“I can’t wait for this all to be over!” That’s what my 11-year-old exclaimed after seeing another political ad on TV. And that was in July. As Election Day approaches, the campaign ads and media coverage are heating up.
Regardless of political affiliation, most people can agree that the 2016 presidential race is like no other we’ve experienced. Many would also say that the negative tone is striking an all-time high. Thanks to the Internet and social media, campaign coverage is now 24/7, and children are experiencing it, too.
Your child may have questions. Even if they don’t, a presidential election year is a great learning opportunity. Here's how to help your kids understand this election year.
1. Look for Kid-Friendly News Outlets
Time for Kids, Scholastic Kids Press Corps, and DOGONews are just three examples of kid-friendly news outlets. Many have kid reporters! The sites help explain the day's events with age-appropriate terms and photos.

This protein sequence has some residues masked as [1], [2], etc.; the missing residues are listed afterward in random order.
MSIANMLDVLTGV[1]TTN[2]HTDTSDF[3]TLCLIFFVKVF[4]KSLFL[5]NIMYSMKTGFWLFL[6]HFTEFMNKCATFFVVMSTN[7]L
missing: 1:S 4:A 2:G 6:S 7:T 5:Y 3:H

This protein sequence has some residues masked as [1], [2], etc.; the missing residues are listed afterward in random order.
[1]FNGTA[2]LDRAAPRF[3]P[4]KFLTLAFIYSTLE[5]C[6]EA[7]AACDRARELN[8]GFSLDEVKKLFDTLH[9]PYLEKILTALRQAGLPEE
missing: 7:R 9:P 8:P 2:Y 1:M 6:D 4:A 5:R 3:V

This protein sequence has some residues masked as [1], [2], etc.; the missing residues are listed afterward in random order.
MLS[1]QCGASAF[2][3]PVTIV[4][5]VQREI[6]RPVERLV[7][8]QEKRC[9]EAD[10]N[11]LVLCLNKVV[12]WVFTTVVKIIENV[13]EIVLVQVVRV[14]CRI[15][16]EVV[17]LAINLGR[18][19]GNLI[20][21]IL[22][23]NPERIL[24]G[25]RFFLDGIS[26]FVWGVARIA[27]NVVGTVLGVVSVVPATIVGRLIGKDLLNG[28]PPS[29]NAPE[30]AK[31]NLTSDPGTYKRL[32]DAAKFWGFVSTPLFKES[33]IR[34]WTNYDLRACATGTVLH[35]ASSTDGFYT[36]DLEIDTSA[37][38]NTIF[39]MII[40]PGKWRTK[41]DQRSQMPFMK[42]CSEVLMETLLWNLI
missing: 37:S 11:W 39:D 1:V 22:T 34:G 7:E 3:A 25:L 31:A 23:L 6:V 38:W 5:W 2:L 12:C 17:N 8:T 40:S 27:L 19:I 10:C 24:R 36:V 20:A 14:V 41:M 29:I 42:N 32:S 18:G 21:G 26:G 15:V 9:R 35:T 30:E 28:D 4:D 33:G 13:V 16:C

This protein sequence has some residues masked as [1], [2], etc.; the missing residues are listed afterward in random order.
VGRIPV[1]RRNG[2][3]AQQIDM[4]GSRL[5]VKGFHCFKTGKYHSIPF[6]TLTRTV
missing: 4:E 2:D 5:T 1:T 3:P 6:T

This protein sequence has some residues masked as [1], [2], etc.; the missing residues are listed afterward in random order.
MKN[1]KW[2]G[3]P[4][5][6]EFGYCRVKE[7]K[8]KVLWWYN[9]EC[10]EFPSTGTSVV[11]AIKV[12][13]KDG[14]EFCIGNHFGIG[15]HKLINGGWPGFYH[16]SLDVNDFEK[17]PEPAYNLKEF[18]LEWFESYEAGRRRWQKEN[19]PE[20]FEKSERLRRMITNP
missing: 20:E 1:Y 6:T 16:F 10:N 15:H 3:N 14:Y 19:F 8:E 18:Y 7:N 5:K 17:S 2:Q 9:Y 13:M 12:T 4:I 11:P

2. Talk About the Ads
A child may find it scary when she hears one candidate say, “we can’t survive another term with (fill in the blank).” Remember, little ones might not yet understand figures of speech and take things literally. Talk about what the ads say and why images and music are used.
3. Read Books About American Politics
There are some great books that can help explain the political process. Some examples include:
- Bad Kitty for President by Nick Bruel
- The Founding Fathers: Those Horse-Ridin’, Fiddle-Playin’, Book-Readin’, Gun-Totin’ Gentlemen Who Started America by Jonah Winter
- Cat or Dog for President by Julia Dweck
- Monster Needs Your Vote by Paul Czajak
4. Think of Ways to Get Involved
Kids may feel frustrated that they can’t vote. Teach them that while voting is one way to make your voice heard, it’s not the only way. For example, if your child is interested in nature, encourage them to recycle and do other activities to help the environment. If your child expresses concern for animals, they could start a pet food drive at their school.
5. Take a Break From it All
Sometimes the best approach is tuning out. Switch the channel, hit the mute button, or turn the TV off altogether.